Greeley Daily Tribune from Greeley, Colorado on December 6, 1955 · Page 4
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Greeley Daily Tribune from Greeley, Colorado · Page 4

Greeley, Colorado
Issue Date:
Tuesday, December 6, 1955
Page 4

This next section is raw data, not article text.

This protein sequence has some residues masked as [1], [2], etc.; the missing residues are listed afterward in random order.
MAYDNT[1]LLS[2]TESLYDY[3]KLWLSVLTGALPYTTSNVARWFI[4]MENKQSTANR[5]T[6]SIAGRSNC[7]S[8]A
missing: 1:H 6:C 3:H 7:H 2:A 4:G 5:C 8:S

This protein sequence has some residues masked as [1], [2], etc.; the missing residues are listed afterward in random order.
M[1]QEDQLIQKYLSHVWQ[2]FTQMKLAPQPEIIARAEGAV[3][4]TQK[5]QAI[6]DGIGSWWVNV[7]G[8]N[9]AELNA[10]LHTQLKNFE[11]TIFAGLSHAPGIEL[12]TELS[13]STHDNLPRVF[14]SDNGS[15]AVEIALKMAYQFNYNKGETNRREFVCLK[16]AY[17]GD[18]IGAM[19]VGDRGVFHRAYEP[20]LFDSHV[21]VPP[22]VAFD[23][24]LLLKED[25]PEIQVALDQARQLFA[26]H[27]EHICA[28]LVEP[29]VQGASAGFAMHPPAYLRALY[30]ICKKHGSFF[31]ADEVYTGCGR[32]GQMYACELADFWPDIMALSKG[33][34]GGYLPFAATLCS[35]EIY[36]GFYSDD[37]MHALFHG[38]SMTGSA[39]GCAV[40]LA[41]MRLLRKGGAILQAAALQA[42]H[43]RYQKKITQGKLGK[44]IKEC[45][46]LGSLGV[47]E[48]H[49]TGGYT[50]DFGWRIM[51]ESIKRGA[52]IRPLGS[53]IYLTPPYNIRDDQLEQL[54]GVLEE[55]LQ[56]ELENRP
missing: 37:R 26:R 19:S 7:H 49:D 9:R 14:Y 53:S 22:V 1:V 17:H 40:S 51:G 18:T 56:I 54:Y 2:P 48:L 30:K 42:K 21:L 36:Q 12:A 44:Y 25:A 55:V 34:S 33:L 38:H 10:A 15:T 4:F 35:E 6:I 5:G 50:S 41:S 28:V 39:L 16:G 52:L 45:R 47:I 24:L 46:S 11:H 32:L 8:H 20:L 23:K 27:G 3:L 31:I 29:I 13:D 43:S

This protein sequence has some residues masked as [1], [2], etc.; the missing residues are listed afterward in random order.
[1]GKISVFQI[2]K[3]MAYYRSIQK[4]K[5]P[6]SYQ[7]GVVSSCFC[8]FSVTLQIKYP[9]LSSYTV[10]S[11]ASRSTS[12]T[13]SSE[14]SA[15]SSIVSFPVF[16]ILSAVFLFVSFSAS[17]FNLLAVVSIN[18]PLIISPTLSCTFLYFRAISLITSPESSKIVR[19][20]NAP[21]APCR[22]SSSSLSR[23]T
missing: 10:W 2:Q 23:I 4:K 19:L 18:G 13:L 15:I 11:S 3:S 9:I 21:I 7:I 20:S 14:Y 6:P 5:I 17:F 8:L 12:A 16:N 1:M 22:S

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Pig« 4 · GREELE'Y TRIBUNE Tuesday, »ec..6, 1.955 Two Rocket Routes Have Been Charted WASHINGTON Tomorrow's ocean-jumping rockets and guided ' missiles even now begin - lo need · lesl ranges that span Ihousands of miles of earth's empl. spaces. Al leasl two such rocket routes ·' already describe major arcs on world maps,, the National Gco- ·"·· graphic Society says. Many others cover lesser distances. Some .de- · pend bn elbow room straighl up. · From Florida southeastward, and '-*. across Ihe'loneliness of wcsl Australia and the Indian Ocean, Iwo ' jjreit rocket routes are laid oul lo- d»y. Still a Ihir'd range may lie lomewhcre in Ihe hcarl of Asia. AtUntlc'Ocein Miisilt T r a c k ' Firing from Cape Cuiuvcral, Florida, near the town ol Cocoa, the United Slates and f-reat Britain ; jince 195C have built a long range '' proving ground for guided missiles. It strclches 1,000 miles down Ihe Bahama Islands lo Pucrlo Rico. .." In 1955, plans were announced lo extend il to Ascension Island in Ihe Soulh Atlantic, 5,000 slalutc rriiles away. Even Ihal might, be only a (rack. 'ing way station. "A missile starling al Cape Canaveral," an official · aid, "would Ir'avel 5,000. miles to Ascension, bul (hen il could go on . .. past Ascension almost indclinilely · --ill Ihe way 16- Ihe South- Pole (wilh a slight lurn) without threal- ening any ' inhabited area." From Ascension ip the Pol- is 5,750 miles. Australia's isolated Woomcra · rocket range spans 1,250 miles on lend, another 1,500 ocean miles out .beyond Island. 1 V,'oom«ra, Ihc main town and firing site, lies 325 miles northwest of Adelaide, capilal of South Aus- · ' · ' tralia. At a place named K m u Claypan, another 400. mile's inside ' the.range,"'al 1 leasl Iwo atomic ex- '·' plosions have been set off. Anolher shook Ihe Monlc Hello Islands off ··· the continent's wesl coast. Laid across dry and ancient wattes, the "Woomcra range holds Jew'attractions even for wandering Australian aborigines. M- best the red rolling sallbush plains can Cub Scout Pack 202 Has Award Meeting Friday af Arlington Awards were presented when Cub Sc.out Pack 202 lields its monthly meeting Friday in the Arlington school gym. The program was presented by the cubs and Ihe Order of Arrow group. The meeting was allcndcd hy 200 people. · The program opened by Cub master Arthur Lcbsack. Sixly cub scouts and their den chief leaders marched inlo place .as Den 3 'pre- sented.the colors. Den 4 presented Ihc opening song hy singing America. ' '' J. A. Koss was introduced. He presented the Order of Arrow group which gave the Bobcat ceremony welcoming 20 boys inlo the pack, Following the Indian rercmony the following boys received their' Bobcat pins: lionald Baker, Larry Balch, Richard Bol- Ion, Donald Hirfchficld, David Rogers, Gary Ilyan, Michael Irons, Dale Magnuson, Ricky Richardson, Steven Ackcrson, Marvin Benson, Richard Benson, John Cook,. Michael Dunigan, ·Jimmie Pallcrson, Sparkle Sweaters Star Bulky Look *^.,., v ,, .. ~^;-^ m: -vr;~^-rr»r;tt-ttvrxs*SSZS:i '?"*"?'%* J£?%3PZt'''X: : ?/^£E countries, the Buroau'i Identification Division receives 20,000 sets of prints every working day; No l.wo alike, the sets arc classed into one of five basic patterns .and Various sub-classes. When the ridges on oil 10 fingers differ in basic design, the pattern of the' majority determines the class for the card. So exact is the system that a set of "arrest prints," wire.-pholo- graphcd from a police department, can be identified in minutes. Lone Fitlftr and tht Liy -The FBI has rolled up dramatic, records in identifying missing persons, · amnesia victims and unknown dead, jpncc a mother, wrote 'for help in finding her Son'whprn she' had not seen since he was four. She .enclosed his fingerprints'taken at liie age of three. They led her, through the file,. straight, to her grown son--a sailor in the Uniled mprcsslonj 'o( individual fingers] in tap. Fingerprints never change. John Dillinger paid $5,000 lo have his burned off "with acid--only lo see new but identical ridges crop ip. They can be obliterated by skin [rafts', but the scars are dead give- iways.'- No one, «pparcnlly, has bealen the fingerprint system. A British government pensioner, however, unable to sign his name, once out- willed a thurribprlnl system. At the age of 120, he was still Ihitml)- signing.his papers and-collecting his pension. Officials decided lo visit him. The man, they found, had long passed on. But still in service, a gift lo his heirs, was his mummified Ihumb. , States Navy. V A. special file, reserved for dangerous criminals, keeps 15,000 Horses 'on Belgian farms are being replaced by mechanized equip menl and coincident with · a de crease in number of horses is a steady rise in consumption of horse meat,-Brussels reports. Oil- WASHINGTON M -- A net In- ·case of 2,200 barrcky-nrought slocks it domes|ic and -^foreign crude petroleum to' 257,739,000 barrels for Ihc week' ended NoV. 26, .lie Bureau ol Wines reports'. Domestic crude increased 1,123,- : 000 barrels-and foreign c/ude 1,- 077,oot barrels. .-. - - : ;·.'- Daily average' production jwas ( 6,859,000 barrels, an. Increase'- of 8,000. Rims to slills. averaged 7,-' 741,000, an increase 01 84,000.:-.· Stocks, and change from previous week (in Ihousands of .barrels) in- . eluded: .Nel)raska-Nqith : Dakota 2,079, down 234; Wyoming 14,923, 15; other Boeky Mountain 6,263, up - 337. h ' · ' " ' , ' . . Spanish slierryy. hardiest of all wines, is Ihe only wine that can be lett indefinitely exposed to *ir without damaging its taste..- .NO. 1 For Trove/ Fun! '56 NASH three sheep to the ' Temperatures soar · lupport only : iquare mile. . r tbove 110' at noon, drop below freezing at nighl. A r«dio net warns Ihe fe.. catlle itatloDS and deserl 'camps in Ihe r»nge before each firing. "Woo- mer»" is «n apt name for a guided missile site: it is Ihe "aho" word for the crude slick used to direct ; wicked throwing spears. Rockeri in the Htb'rldn : A new rocket range, based on Ihe : -·- island of Soulh Uist in the Outer '- ': Hebrides west of Scotland," recent- · " ly was proposed by the British. South Uisl's crofters protested. But England went ahead by raising her ·'· flag over the unclaimed islet of · ·'. Rcckall, 224 miles out in Ihe Norlh .'· :; Atlantic. ' ; '· ; French scientists use Ihc. largest : - v desert on earlh, Ihe. Sahara lo lest ''- their rockels. A main firing sile is : I: it Colomb Bechar near Ihe Algeria- f Morocco border on Ihe edge .of Ihc ' ·-Sah»«. ' ·- '=- White Sands Proving Ground in ; New Mexico, and Ihc Navy's Point Mugit range in California, arc used :''' mainly to test high altitude rockets. · : -' White Sands · has · a horizontal · : range of only about JOO miles. ' : ·'. As one way of keeping spent '' '·' locket missiles orlheir. debris from . falling back lo'carth--and thus pcr- milling rocket lesls almosl any- · · where-- some scienlists have re- : . ·', cently speculated about missiles · '· made o£ ice.-Fired from planes at i i bitler-cold upper allitudcs, these '· : would arch high above the earlh · .--melting s.they "shot back inlo the · ' atmosphere. Dannyc Sinclc, Bobby Casseday, Hoser Nicberger; Paul Pyka and Harry I^ckman. Wolf or arrow awards were received by' James Basey,. Stephen Colcman, Wayne Ehrlicll, I.con Cabe, Don Wayman, Bill McDonald, It. A. Holcomb and Kent Richmond. Alan R. Gettman received the Bear award. Lion awards were earned by Charles I.. Andre, Phillip L. Walls Jr.'and Jerry L. Newton. Gordon Mariclc, Kugeno Gade and Alan Gettman received land rush badges. Service stars were awarded Roger Kendrick, Kenneth Mas- Icrson, Dale Scholficld, J i m m y Oli- ver'and Kennelh Deeds. Den chief cords were presenjed lo Boy Scouls TJave Wegena'st; Tommy Anderson, Spencc McWilliams, George Wolfe and Robert Lcckcnby. Den 8 won the Honor flag for having Ihc largest attendance at (he meeling. Den 2 presented Ihe skil which- .followed Hie Ihcme of the month, America Ihe Beautiful: Mrs. Betty Bullcigh, Den mother, planned the program. The following boys look part: Roger Bullcigh, Roger Kendrick, Slcphen Coleman, Wayne Ehrlich, Eugene Gade and Larry 'Balch. ' Dens 1 and 5 presented exhibits. Refreshment's were in charge of Den 7. Den -4 closed Ihe meeling wilh Ihe song, Good Night, Cub Scouls. Ihe colors were retired by FOR HOLIDAY RESORT . . . New sparkle sweaters in bulky knitl idd gaiety lo Ihc current scent. Hire «rt two popular styles designed by Rosanna, By DOROTHY RO6 Aliociated Prill Women's Editor Prpbably the most popular single item of feminine American apparel, year in and year out, is lite swealer. - " Just when 1 it seems -the vogue must'have reached its peak, and slump in irilc'rcsl 'is d u e , the designers come up with a new idea and the perennial favorite is off no* rimnin' again. This year Ihe bulky rilr-knll sweater, .unexpectedly Irimmed the fitted knit coat al left and Ihe bolero «t right, 'both in white rib-knll, itudded with rhintitonei. wilh jewels, is making news a lop- item for Christmas giving and winter rcsorl wear. The bulky look in. sweaters arrived in full force last "season, with lite vogue of the Italian look, and it is still going strong. · ' ' Wo.meh have found Ihe casua look'of a white rib-knit sweater in either brief bolero or longer style, just the. righl touch for itlicr sporls or dress-up clothes, specially for country or resort. Now the bejewelled sweater styles ook new and gay, adding a festive r.ole lo almost any costume. 1 Other .favorilcs. in Ihe swealer ineup' indued plain or decoraled cashmeres; ·oilcn-'ilycd lo match skirts, and the new, easily wash able and budgcl n/jccd orlons, tha look like' cashmere at 10 paces. Fight in-Gaza Strip JERUSALEM Wl -- An Israeli army spokesman charged that * detachment of Egyptian soldiers penetrated from Ihe Gaza Strip into - 'Israeli territory near Kissufim Sunday and opened fire on an Israel patrol. The fire was returned and the Egyptians retreated across the armistice demarcation . lines, he »'»id: Thcr.e were no Israeli cas- ualtiet. ' SAVE YOUR RECEIPTS Jury Refuses Damages For Girl Allegedly Belt : Beaten by Supf. "COLORADO SPRINGS, Colo, (fi --School Supl. Fred R. Sharp came oul on Ihe winning side' of a $12,500 damage'suit against him stemming from an alleged hell- healing ot a 17-year-old girl stu- denl. ' ' . A six member jury deliberated around three hours before arriving al decision favoring Sharp laic Thursday night. The only male member of" the panel, R. Dttgan, was foreman. The suit was brought by Vir- gil'Fox on behalf ot his daughter, Nellie Marie, fccv/ IS. Al the time of the. incident on March 10, Ihc family lived 8'miles north of here and the" girl was a junior al Monument High School. Sharp testified · Ihal he struck Miss Fox wilh a bell. after caught her and eight other girls who h'ad cut class ami gone down to Monument Lake. Witnesses said during the three- day trial Ihal -the school' administrator struck several ot the girls and then machert them back school, about three-quarters of mile'from the lake. · The plaintiffs were seeking damages for . injuries, pain and -suffering' which they claimed ^resulted from the incidenl. Miss' Fox's parents said the girl had numerous .nightmares and had. been subject lo crying spells since March 10 and was slill under care doclor. Defense lawyers pointed out that corporal punishment is not oul- lawed in Colorado. Dist. Judge John M. Meikle ordered cosls of the actioh 'charged to the plaintiff. · ' MIGs in R.. Germany · BONN,. Germany Wl -- The Ilus sians have started to cniip th East German air force wilh larg tiuanlilie's of JUG 15 fighters, \V*' German intelligence sources sai Sunday. Several hundred Easl .Gcrma pilots have bccn'lraineri lo fly thcs planes. They have 'taken tf.xlcrisiv jet courses in Soviel Russia an at the East German base of Jock: dorf. humbs First n History of : ingerprinling WASHINGTON --. The average inerican may nol leave behind im "footprints on Ihc. sands of me," bul chances arc almosl even lal his fingerprints will have ecn preserved by Ihe Federal Bu- cau of Investigalion. The 137,000,000' set of prints amming Ihe Bureau's files, rep- escnl, with allov/ances for dupli- alien, 70,000,000 people. By far Ihe ulk. of the cards carry the finger- narks of government employees, efen'se" workers, members of the rmcd forces, people who volun- eer Ihcir identification, as well visiting aliens whose first of- cnnlacl in (his counlry is ilh a fingerprinting ink pad. Because some foreigners object i fingerprinting, the Administra- ion-is considering a change in the mroigration law. Meantime, a oophole was found through .which visitors can lour the country--un- 'inficrprinlod'-- as "officials" of heir government.' Started in'lndia In Ihe history of .fingerprinting, says the National Geographic Society, thumbs came before fingers. More than 2,000 years ago, Chinese monarchs signed documents wilh their thumb 'prints. . . . Toward the end of the 19th century,.- an .English magistrate in Bengal, Sir William Herschel, devised Ihe first workable sysle.m of idenlifying prints of all-Ihe fingers. licfined by. Sir K. R. Henry, chief of police in Bengal and later in London, Ihe sysleni was adopled by Scotland Yard in 1901. The following year (he New York Civil Service Commission began Ihe firsl systematic fingerprinting in the United States. It prevented ap plicanls from hiring stand-ins lo lake Iheir job (esls. By 1924 law officials across the country had amassed 810,000 criminal cards. These were pooled to slart Ihc FBI files. · Now Ihe hub ot a fingerprint i exchange that includes" 83 other I Now see your dream of a trav»l ear · tome huel See the racy.d.istinction of Speed- line Styling and Ihc new Bold From. Test tht "blazcaway" fury ofnew 220 H.P: JclGre V-8. Get the facls aboul lire greatest safely ad-' varice ever buill into a car. Sce'room and comfort andTealures that can 1 ! be had in the costliest cars--even a "chaise longuc." See your Nash 1 dealer today.' ' . " . . ^ NASH-THE CAR OIStOKtO fO* WESTtRM UV1HO TOPS IN RESALE VALUE XftwrfecM Molon Meant Afor* For AnwicajM HARVEY TtoAA- MOTORS, INC. ' ' ' ' 1109 .Phone 3264 ·j'ftey f .. . ii A«C-TV.;S«e IVIii*ifo_r l !.· YOUR : FAMILY : GIFT i CENTER JOFFEN : HARDWARE BRIGHTEN YOUR HOME WITH OUR ' T E R R I F I C BUYS IN FURNITURE $10 Total Entitle! You to 51.00 In Trad* FREE! 1"V (HOUR MARTINIZING "The Most !n Dry Cleaning" ' .1527 8th Ave. 3-Day 'Rain-in India MADRAS, India jlri - A Ihrce- day rainslorm has left more than 30 persons dead .and nearly a million dollars damage to crops and livestock in the southern part of Madras Stale. Authorities said thousands were made homeless. Nobel Prize winner for work in th lurn from Dublin, where he we 9th St. at 18th Ave. during Hitler's occupation, to tea Universily in 135B. And sveiy day with Fun fnr Ihe whnlB 'family -- Ihc nioit distinctive gift of nil. The I.OWREY Spinel t» name · Icvr -- I'nlal Sin- lain .nil Allatk, Solo T»b(, Sclerlive Vibrntol, volume, H»liinclrti Com-rrt Speakerl -- all nftfltandard equipment. P L A Y I N M I N U T E S Ixmrey'i ex- c l u s i v e " M i n i l Mime 11 S y s t e m , n i s l / c i l w i l h BIG GROUP OF TABLE LAMPS / Choose now fyorri olir wide' selection of-.value priced lamps foi\ every decoi ' 9KO/ £070 Off /Robert A. 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Beautifully styled of finest hardwood in light or dark finish. 19 95' NEW FLOOR LAMPS 7.50 All the ne^yest styles in stunning - . f j o o r lamps are here in our brilliant array.'Choose TO EACH Budget Terms now at. thrilling aav - 39 95 ' "'' " ' ings! OPEN EVENINGS 'TIL 8:30 DRIVE OUT AND SAVE 2600 Eighth Ave. Phone 4120 ill